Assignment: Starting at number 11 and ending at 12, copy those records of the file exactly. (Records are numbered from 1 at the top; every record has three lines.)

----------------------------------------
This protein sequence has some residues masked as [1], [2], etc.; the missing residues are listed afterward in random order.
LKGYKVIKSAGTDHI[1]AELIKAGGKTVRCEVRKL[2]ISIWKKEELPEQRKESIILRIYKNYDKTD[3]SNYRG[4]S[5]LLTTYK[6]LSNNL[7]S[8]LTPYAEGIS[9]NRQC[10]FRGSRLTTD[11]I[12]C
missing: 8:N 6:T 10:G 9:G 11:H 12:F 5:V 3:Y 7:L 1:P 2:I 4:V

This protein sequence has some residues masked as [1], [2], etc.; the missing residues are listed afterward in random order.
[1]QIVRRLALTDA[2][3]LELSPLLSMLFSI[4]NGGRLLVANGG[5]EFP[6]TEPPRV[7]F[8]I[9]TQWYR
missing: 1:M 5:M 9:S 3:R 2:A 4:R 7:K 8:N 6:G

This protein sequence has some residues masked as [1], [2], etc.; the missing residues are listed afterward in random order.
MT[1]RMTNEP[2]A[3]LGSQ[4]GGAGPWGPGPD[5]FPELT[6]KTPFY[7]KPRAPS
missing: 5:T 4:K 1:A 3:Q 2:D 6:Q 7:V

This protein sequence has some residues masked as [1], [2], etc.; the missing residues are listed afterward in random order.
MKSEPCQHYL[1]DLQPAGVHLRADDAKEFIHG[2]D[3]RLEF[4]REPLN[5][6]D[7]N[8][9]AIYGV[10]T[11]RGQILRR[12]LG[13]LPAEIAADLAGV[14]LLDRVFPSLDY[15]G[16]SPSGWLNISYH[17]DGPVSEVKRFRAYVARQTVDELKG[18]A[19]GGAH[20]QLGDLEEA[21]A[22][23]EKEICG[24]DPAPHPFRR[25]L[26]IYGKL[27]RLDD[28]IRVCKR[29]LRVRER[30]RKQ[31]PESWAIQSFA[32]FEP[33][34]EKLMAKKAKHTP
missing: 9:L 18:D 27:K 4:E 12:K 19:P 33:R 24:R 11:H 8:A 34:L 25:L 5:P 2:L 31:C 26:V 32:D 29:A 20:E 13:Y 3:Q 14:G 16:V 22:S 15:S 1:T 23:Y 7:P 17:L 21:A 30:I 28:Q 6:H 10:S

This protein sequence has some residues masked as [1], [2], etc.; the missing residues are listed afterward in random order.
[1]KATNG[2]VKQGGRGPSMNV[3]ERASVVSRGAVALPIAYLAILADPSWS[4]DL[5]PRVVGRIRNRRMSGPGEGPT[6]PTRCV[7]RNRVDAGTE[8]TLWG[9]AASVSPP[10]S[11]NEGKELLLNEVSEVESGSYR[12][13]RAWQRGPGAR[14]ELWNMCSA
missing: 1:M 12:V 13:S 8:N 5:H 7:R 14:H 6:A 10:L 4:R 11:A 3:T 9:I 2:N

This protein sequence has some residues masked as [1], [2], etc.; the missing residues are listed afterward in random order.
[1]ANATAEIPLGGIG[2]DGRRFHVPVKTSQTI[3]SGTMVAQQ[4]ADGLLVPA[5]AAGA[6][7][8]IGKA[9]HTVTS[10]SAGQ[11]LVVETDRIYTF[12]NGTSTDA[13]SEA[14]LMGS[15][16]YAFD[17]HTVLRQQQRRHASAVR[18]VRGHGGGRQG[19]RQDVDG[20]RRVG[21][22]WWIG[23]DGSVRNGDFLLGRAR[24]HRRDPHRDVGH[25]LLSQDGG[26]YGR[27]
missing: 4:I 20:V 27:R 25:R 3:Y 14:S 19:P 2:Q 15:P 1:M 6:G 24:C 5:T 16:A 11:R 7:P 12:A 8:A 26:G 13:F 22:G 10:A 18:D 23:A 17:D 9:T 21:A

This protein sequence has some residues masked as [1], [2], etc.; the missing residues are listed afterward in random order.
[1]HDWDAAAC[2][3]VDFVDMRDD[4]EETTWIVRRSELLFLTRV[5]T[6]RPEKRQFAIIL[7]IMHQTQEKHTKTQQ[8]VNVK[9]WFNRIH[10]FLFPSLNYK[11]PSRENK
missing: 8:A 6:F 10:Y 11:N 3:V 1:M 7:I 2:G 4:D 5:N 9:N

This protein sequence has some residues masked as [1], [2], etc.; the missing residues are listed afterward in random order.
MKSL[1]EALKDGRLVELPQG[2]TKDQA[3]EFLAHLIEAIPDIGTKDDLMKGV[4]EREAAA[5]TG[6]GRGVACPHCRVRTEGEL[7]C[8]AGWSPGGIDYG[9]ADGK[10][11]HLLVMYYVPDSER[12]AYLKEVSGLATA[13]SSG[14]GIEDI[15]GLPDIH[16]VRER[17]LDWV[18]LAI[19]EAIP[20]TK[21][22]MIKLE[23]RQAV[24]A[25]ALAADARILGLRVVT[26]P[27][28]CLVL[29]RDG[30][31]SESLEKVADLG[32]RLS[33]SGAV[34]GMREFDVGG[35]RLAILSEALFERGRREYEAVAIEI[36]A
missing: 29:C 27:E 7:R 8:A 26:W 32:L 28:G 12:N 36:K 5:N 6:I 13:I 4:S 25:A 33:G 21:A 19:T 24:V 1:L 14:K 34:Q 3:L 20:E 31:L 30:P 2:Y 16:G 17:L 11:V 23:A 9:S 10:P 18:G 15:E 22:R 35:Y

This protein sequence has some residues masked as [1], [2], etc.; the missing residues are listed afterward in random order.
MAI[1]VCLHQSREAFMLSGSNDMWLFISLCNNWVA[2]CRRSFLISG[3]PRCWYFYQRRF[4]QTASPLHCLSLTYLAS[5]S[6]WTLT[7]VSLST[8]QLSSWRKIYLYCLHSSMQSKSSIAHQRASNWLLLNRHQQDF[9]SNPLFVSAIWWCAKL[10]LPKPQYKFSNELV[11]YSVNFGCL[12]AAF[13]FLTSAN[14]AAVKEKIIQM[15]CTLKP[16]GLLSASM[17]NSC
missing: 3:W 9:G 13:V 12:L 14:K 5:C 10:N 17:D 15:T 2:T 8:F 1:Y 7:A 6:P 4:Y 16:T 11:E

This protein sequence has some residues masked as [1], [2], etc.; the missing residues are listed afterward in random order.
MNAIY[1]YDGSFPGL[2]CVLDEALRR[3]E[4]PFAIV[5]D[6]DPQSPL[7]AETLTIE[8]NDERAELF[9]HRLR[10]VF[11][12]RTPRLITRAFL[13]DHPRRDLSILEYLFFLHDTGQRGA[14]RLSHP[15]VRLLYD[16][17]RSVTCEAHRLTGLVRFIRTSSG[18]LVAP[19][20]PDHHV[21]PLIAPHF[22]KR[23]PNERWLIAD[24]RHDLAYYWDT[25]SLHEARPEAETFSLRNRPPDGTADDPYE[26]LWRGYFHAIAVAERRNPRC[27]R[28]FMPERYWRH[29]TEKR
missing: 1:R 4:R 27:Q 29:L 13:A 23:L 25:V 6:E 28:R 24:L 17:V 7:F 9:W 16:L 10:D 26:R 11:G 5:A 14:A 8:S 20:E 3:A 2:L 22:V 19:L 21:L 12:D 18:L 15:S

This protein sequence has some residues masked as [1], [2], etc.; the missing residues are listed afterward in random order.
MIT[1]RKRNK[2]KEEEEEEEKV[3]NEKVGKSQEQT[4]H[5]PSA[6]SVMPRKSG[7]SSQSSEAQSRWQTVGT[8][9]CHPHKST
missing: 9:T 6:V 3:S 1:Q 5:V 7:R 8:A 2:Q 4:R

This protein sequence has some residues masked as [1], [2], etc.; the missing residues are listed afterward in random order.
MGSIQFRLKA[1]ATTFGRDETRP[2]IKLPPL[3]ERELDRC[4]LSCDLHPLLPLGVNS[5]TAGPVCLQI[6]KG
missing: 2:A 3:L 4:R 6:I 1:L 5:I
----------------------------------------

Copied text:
This protein sequence has some residues masked as [1], [2], etc.; the missing residues are listed afterward in random order.
MIT[1]RKRNK[2]KEEEEEEEKV[3]NEKVGKSQEQT[4]H[5]PSA[6]SVMPRKSG[7]SSQSSEAQSRWQTVGT[8][9]CHPHKST
missing: 9:T 6:V 3:S 1:Q 5:V 7:R 8:A 2:Q 4:R

This protein sequence has some residues masked as [1], [2], etc.; the missing residues are listed afterward in random order.
MGSIQFRLKA[1]ATTFGRDETRP[2]IKLPPL[3]ERELDRC[4]LSCDLHPLLPLGVNS[5]TAGPVCLQI[6]KG
missing: 2:A 3:L 4:R 6:I 1:L 5:I